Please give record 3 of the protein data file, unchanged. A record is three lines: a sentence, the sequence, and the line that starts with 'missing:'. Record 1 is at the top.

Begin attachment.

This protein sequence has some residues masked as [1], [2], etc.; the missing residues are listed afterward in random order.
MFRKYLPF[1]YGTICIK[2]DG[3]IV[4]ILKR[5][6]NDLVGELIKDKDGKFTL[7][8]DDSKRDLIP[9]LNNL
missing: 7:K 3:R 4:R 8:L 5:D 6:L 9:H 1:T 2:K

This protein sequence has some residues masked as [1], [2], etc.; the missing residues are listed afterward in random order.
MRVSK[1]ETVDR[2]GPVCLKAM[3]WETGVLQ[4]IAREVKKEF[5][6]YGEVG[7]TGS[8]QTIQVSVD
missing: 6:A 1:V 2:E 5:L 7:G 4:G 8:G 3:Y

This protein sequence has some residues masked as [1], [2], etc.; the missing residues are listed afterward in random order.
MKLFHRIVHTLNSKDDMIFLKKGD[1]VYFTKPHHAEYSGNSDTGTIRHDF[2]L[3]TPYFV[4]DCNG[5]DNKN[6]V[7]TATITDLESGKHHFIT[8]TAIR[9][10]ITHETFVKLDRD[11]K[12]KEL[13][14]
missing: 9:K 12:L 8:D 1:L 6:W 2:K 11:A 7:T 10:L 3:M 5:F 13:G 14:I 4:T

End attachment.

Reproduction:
This protein sequence has some residues masked as [1], [2], etc.; the missing residues are listed afterward in random order.
MKLFHRIVHTLNSKDDMIFLKKGD[1]VYFTKPHHAEYSGNSDTGTIRHDF[2]L[3]TPYFV[4]DCNG[5]DNKN[6]V[7]TATITDLESGKHHFIT[8]TAIR[9][10]ITHETFVKLDRD[11]K[12]KEL[13][14]
missing: 9:K 12:L 8:D 1:L 6:W 2:K 11:A 7:T 10:L 3:M 5:F 13:G 14:I 4:T